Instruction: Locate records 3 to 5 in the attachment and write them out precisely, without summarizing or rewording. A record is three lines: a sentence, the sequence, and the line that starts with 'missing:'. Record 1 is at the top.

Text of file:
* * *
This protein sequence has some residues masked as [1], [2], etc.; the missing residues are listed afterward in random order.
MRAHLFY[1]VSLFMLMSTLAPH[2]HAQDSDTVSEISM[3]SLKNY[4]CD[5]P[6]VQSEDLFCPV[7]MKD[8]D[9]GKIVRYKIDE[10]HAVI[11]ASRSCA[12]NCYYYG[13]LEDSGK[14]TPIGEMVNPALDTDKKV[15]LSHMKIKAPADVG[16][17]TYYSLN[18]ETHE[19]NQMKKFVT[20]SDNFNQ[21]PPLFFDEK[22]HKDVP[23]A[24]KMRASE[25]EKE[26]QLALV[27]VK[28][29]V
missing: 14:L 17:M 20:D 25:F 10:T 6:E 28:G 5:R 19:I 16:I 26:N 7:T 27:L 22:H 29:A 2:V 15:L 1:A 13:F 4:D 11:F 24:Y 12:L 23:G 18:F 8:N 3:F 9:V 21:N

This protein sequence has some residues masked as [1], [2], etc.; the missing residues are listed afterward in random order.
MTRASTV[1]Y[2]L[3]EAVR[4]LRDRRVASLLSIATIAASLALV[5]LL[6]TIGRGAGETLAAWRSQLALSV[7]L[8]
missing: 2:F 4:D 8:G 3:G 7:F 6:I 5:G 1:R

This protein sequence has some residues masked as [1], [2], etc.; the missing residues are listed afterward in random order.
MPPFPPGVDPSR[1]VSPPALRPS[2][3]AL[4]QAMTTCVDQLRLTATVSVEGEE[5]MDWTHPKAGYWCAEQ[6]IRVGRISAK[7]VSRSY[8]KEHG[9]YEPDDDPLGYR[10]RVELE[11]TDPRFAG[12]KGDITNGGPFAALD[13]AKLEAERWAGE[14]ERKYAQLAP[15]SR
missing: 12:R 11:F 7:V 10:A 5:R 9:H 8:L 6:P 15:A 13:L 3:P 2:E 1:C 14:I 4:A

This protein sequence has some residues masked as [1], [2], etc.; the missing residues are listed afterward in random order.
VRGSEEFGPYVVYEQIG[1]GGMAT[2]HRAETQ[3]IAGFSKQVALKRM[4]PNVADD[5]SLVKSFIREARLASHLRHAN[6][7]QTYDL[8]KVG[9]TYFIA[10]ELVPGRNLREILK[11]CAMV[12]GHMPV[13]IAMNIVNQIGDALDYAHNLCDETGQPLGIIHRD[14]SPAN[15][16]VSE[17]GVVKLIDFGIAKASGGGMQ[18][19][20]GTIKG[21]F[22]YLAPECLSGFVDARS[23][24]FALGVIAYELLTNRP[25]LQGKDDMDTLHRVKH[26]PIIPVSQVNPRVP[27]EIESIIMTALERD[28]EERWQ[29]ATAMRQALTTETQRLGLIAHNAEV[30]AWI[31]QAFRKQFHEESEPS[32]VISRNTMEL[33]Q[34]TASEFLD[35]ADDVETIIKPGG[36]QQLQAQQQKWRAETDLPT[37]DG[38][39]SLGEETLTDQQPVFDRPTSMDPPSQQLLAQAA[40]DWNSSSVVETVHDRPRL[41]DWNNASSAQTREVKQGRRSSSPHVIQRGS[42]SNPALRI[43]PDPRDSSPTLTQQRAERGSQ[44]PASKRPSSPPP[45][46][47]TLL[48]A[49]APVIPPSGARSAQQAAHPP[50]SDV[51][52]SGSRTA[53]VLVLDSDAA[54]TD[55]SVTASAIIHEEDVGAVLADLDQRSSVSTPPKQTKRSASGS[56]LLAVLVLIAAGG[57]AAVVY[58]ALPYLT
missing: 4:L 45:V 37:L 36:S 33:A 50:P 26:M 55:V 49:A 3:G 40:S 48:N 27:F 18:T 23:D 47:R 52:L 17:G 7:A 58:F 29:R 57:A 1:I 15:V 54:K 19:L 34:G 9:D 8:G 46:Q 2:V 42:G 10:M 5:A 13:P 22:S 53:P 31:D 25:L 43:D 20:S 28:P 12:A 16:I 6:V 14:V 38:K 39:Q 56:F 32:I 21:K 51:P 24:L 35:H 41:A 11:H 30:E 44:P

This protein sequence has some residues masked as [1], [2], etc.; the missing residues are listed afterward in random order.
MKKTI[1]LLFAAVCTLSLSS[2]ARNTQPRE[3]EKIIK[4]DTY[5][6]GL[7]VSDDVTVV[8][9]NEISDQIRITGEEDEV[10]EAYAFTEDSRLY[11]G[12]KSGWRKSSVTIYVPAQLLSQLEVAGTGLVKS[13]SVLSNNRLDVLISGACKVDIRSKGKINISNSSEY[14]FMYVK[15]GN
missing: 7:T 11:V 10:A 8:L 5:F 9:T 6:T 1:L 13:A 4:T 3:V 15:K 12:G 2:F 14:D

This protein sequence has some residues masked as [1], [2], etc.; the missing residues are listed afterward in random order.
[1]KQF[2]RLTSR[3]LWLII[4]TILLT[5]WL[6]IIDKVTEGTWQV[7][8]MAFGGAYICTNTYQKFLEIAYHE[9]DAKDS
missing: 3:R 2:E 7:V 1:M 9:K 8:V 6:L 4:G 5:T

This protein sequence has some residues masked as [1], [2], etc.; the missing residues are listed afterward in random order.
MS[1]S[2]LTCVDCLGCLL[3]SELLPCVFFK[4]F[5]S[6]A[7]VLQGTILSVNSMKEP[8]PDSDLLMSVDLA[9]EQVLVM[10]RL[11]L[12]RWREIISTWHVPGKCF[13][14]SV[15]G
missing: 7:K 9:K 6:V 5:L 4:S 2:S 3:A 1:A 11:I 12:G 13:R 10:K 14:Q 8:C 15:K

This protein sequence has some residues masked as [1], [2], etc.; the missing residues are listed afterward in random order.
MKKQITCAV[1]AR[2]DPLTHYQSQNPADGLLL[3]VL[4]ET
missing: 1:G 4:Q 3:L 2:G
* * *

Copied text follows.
This protein sequence has some residues masked as [1], [2], etc.; the missing residues are listed afterward in random order.
MPPFPPGVDPSR[1]VSPPALRPS[2][3]AL[4]QAMTTCVDQLRLTATVSVEGEE[5]MDWTHPKAGYWCAEQ[6]IRVGRISAK[7]VSRSY[8]KEHG[9]YEPDDDPLGYR[10]RVELE[11]TDPRFAG[12]KGDITNGGPFAALD[13]AKLEAERWAGE[14]ERKYAQLAP[15]SR
missing: 12:R 11:F 7:V 10:A 5:R 9:H 8:L 6:P 15:A 13:L 3:P 2:E 1:C 14:I 4:A

This protein sequence has some residues masked as [1], [2], etc.; the missing residues are listed afterward in random order.
VRGSEEFGPYVVYEQIG[1]GGMAT[2]HRAETQ[3]IAGFSKQVALKRM[4]PNVADD[5]SLVKSFIREARLASHLRHAN[6][7]QTYDL[8]KVG[9]TYFIA[10]ELVPGRNLREILK[11]CAMV[12]GHMPV[13]IAMNIVNQIGDALDYAHNLCDETGQPLGIIHRD[14]SPAN[15][16]VSE[17]GVVKLIDFGIAKASGGGMQ[18][19][20]GTIKG[21]F[22]YLAPECLSGFVDARS[23][24]FALGVIAYELLTNRP[25]LQGKDDMDTLHRVKH[26]PIIPVSQVNPRVP[27]EIESIIMTALERD[28]EERWQ[29]ATAMRQALTTETQRLGLIAHNAEV[30]AWI[31]QAFRKQFHEESEPS[32]VISRNTMEL[33]Q[34]TASEFLD[35]ADDVETIIKPGG[36]QQLQAQQQKWRAETDLPT[37]DG[38][39]SLGEETLTDQQPVFDRPTSMDPPSQQLLAQAA[40]DWNSSSVVETVHDRPRL[41]DWNNASSAQTREVKQGRRSSSPHVIQRGS[42]SNPALRI[43]PDPRDSSPTLTQQRAERGSQ[44]PASKRPSSPPP[45][46][47]TLL[48]A[49]APVIPPSGARSAQQAAHPP[50]SDV[51][52]SGSRTA[53]VLVLDSDAA[54]TD[55]SVTASAIIHEEDVGAVLADLDQRSSVSTPPKQTKRSASGS[56]LLAVLVLIAAGG[57]AAVVY[58]ALPYLT
missing: 4:L 45:V 37:L 36:S 33:A 50:P 26:M 55:V 49:A 3:G 40:S 48:N 27:F 18:T 23:D 47:R 52:L 17:G 7:A 58:F 29:R 57:A 1:I 15:V 54:K 19:L 34:G 9:D 8:G 46:Q 2:V 42:G 10:M 5:A 13:P 22:S 53:P 31:D 25:L 43:D 20:S 28:P 12:A 16:I 6:V 14:V 38:K 39:Q 56:F 32:I 21:K 51:P 24:L 35:H 41:A 11:H 30:E 44:P

This protein sequence has some residues masked as [1], [2], etc.; the missing residues are listed afterward in random order.
MKKTI[1]LLFAAVCTLSLSS[2]ARNTQPRE[3]EKIIK[4]DTY[5][6]GL[7]VSDDVTVV[8][9]NEISDQIRITGEEDEV[10]EAYAFTEDSRLY[11]G[12]KSGWRKSSVTIYVPAQLLSQLEVAGTGLVKS[13]SVLSNNRLDVLISGACKVDIRSKGKINISNSSEY[14]FMYVK[15]GN
missing: 7:T 11:V 10:A 8:L 5:F 9:T 6:T 1:L 13:A 4:T 3:V 15:K 12:G 2:F 14:D